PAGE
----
The morphology of the CS/HA scaffolds with different HA contents is shown in Figure 2. All scaffolds exhibited an interconnected porous structure and the microspheres were evenly distributed in the scaffolds. With increasing HA content, scaffold pore size decreased, but porosity did not remarkably change (Fig. 3a, b). The mean size of HA-0.5, HA-1, and HA-2 scaffolds was >100 μm, which was within the recommended pore size range for bone regeneration [Rogina et al., 2016]. The addition of HA induced a concentration-dependent increase in the compressive modulus of the scaffolds (Fig. 3c). The compressive modulus of the HA-3 scaffold was about 3 times higher than that of the HA-0.5 scaffold. To examine biocompatibility of the 4 scaffolds, BMSCs were seeded on the scaffolds, and their proliferation was determined using the CCK-8 assay. On day 3, no significant difference in the optical density (OD) value was found among the 4 groups; however, the OD value of the HA-3 group was significantly lower than that of the HA-1 group on day 7 (Fig. 3d).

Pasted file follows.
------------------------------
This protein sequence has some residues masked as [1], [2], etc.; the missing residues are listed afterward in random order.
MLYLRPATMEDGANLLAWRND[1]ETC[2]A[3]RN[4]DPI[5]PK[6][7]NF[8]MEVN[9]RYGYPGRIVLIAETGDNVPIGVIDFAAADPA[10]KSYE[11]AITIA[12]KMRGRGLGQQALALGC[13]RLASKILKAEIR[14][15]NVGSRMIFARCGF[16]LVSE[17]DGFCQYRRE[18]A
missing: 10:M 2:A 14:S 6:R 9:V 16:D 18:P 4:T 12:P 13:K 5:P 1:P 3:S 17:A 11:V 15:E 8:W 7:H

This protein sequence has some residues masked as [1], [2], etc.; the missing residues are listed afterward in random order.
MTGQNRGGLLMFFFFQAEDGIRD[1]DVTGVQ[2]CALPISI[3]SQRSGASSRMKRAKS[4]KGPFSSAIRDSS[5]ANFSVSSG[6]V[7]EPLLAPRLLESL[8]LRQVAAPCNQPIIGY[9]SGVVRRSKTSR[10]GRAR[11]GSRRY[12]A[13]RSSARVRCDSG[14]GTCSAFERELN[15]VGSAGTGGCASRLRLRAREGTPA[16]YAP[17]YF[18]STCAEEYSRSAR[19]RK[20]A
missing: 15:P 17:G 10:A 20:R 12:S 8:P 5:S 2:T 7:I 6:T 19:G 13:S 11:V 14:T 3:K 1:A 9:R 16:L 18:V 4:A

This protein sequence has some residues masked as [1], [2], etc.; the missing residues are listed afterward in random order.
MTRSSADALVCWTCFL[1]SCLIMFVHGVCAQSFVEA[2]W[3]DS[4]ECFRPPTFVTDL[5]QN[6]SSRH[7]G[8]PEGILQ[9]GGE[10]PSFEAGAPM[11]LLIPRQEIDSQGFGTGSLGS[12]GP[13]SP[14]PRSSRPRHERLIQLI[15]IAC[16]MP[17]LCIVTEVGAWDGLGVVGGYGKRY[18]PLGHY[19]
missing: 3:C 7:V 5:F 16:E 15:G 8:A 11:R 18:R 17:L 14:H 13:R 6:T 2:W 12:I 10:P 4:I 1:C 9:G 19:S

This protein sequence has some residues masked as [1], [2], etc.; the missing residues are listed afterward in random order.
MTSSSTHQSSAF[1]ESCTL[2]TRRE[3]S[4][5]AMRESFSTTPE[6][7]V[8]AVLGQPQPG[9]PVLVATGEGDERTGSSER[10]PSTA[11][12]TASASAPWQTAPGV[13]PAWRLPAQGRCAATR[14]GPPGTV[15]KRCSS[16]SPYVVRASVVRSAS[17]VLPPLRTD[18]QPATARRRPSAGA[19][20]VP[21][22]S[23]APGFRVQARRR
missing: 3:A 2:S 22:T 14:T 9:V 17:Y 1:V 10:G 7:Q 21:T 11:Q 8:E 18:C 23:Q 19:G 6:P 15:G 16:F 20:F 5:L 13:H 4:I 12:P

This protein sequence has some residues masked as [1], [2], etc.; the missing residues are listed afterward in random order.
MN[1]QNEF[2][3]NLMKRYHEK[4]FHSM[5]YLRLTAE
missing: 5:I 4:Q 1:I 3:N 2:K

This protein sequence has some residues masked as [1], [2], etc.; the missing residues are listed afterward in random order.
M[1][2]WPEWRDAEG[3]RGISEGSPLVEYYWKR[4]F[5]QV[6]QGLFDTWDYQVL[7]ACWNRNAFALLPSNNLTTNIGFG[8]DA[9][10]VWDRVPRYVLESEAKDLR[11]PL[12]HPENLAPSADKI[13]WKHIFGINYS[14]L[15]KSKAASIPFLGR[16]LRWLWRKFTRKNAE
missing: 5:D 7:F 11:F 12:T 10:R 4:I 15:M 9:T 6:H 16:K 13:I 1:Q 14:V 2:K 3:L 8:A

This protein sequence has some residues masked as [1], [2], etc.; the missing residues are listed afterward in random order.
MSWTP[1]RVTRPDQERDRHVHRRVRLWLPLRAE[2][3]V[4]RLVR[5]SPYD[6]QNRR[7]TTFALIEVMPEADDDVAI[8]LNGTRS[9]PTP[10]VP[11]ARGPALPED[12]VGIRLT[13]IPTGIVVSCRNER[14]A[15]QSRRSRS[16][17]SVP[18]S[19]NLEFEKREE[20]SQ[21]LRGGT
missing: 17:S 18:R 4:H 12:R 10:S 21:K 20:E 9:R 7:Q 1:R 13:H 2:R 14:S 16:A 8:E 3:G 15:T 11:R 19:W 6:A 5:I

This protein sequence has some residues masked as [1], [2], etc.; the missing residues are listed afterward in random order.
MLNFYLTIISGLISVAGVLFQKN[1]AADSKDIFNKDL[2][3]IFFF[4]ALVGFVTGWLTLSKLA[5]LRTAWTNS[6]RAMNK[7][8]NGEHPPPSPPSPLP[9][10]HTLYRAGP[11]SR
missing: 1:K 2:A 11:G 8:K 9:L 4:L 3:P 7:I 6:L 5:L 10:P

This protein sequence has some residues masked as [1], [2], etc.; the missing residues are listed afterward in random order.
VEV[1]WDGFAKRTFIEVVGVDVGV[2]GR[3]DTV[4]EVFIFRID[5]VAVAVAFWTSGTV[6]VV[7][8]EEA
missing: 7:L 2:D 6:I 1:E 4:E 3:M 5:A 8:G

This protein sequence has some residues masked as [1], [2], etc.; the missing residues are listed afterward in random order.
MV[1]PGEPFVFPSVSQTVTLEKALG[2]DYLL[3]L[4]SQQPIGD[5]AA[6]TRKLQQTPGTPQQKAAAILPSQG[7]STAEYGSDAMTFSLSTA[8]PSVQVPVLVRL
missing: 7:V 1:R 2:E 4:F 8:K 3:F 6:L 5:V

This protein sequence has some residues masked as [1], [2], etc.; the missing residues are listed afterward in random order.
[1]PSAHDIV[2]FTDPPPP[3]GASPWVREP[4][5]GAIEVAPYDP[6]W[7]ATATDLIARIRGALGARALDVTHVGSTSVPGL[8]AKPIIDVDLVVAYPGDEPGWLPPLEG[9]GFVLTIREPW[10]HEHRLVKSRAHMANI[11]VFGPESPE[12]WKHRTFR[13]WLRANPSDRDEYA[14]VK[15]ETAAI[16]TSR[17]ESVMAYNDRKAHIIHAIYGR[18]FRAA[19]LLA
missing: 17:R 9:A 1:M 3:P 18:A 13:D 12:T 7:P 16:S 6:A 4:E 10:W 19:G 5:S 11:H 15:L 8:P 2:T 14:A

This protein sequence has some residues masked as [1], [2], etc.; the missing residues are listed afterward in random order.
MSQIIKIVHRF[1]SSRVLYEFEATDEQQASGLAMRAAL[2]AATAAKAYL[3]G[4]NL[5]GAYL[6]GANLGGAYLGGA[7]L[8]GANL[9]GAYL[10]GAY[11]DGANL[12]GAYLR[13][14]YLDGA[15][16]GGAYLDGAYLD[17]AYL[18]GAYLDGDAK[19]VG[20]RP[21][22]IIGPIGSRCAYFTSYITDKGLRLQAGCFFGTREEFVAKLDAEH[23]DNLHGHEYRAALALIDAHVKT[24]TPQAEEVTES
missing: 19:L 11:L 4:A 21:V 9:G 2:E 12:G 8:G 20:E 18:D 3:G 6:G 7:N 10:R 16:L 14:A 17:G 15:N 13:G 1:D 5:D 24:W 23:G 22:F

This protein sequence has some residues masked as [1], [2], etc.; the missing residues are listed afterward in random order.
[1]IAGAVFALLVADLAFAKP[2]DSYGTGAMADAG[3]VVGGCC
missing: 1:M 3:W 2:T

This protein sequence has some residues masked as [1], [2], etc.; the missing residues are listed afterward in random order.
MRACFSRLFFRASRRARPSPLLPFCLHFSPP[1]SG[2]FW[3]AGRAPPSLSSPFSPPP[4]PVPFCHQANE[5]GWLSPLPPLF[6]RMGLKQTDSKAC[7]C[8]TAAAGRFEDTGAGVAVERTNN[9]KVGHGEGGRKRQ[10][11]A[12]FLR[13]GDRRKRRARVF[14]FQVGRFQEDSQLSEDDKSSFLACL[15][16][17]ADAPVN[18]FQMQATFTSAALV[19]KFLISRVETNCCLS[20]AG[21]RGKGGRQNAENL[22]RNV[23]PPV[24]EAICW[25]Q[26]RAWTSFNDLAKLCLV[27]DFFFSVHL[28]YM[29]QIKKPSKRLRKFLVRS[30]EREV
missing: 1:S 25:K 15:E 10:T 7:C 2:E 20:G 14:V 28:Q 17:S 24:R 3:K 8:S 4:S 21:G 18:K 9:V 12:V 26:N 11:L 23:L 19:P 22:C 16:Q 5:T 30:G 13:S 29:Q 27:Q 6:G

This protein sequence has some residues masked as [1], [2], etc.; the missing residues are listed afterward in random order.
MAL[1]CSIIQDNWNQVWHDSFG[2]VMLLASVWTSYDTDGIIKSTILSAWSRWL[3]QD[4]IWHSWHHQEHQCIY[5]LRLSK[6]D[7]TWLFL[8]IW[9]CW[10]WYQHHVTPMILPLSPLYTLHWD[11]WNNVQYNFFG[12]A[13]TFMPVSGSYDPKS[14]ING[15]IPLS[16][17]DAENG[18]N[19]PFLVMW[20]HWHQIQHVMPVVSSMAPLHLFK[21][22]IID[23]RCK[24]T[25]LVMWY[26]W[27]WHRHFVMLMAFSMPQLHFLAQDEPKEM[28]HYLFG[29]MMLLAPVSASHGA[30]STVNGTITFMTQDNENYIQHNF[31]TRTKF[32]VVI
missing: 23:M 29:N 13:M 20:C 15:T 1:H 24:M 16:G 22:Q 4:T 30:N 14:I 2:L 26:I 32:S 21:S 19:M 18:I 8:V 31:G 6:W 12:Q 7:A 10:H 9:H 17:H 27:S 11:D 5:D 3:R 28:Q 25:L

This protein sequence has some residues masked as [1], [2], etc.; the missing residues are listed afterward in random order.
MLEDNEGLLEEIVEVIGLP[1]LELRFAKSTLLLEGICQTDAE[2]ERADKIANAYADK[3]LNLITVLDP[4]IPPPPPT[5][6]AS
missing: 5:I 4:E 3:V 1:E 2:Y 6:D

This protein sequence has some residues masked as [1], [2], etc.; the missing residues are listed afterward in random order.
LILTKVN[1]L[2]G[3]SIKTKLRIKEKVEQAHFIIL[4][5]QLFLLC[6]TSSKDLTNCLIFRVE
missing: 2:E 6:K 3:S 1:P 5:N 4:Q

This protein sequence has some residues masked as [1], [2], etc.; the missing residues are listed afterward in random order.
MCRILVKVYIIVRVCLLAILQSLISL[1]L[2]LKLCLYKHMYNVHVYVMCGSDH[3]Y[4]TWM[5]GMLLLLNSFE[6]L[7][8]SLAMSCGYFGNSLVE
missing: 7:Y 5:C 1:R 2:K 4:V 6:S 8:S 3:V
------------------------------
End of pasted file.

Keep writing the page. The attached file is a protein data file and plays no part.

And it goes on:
Fig. 2

Scanning electron microscope images of the hydroxyapatite (HA)-0.5 (a), HA-1 (b), HA-2 (c), and HA-3 (d) scaffolds.

Fig. 2

Scanning electron microscope images of the hydroxyapatite (HA)-0.5 (a), HA-1 (b), HA-2 (c), and HA-3 (d) scaffolds.

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Fig. 3

Pore diameter (a), porosity (b), compressive modulus (c), and biocompatibility (d) of the hydroxyapatite (HA)-0.5, HA-1, HA-2, and HA-3 scaffolds. * p < 0.05 vs. the HA-0.5 group, #p < 0.05 vs. the HA-1 group.

Fig. 3

Pore diameter (a), porosity (b), compressive modulus (c), and biocompatibility (d) of the hydroxyapatite (HA)-0.5, HA-1, HA-2, and HA-3 scaffolds. * p < 0.05 vs. the HA-0.5 group, #p < 0.05 vs. the HA-1 group.

Close modal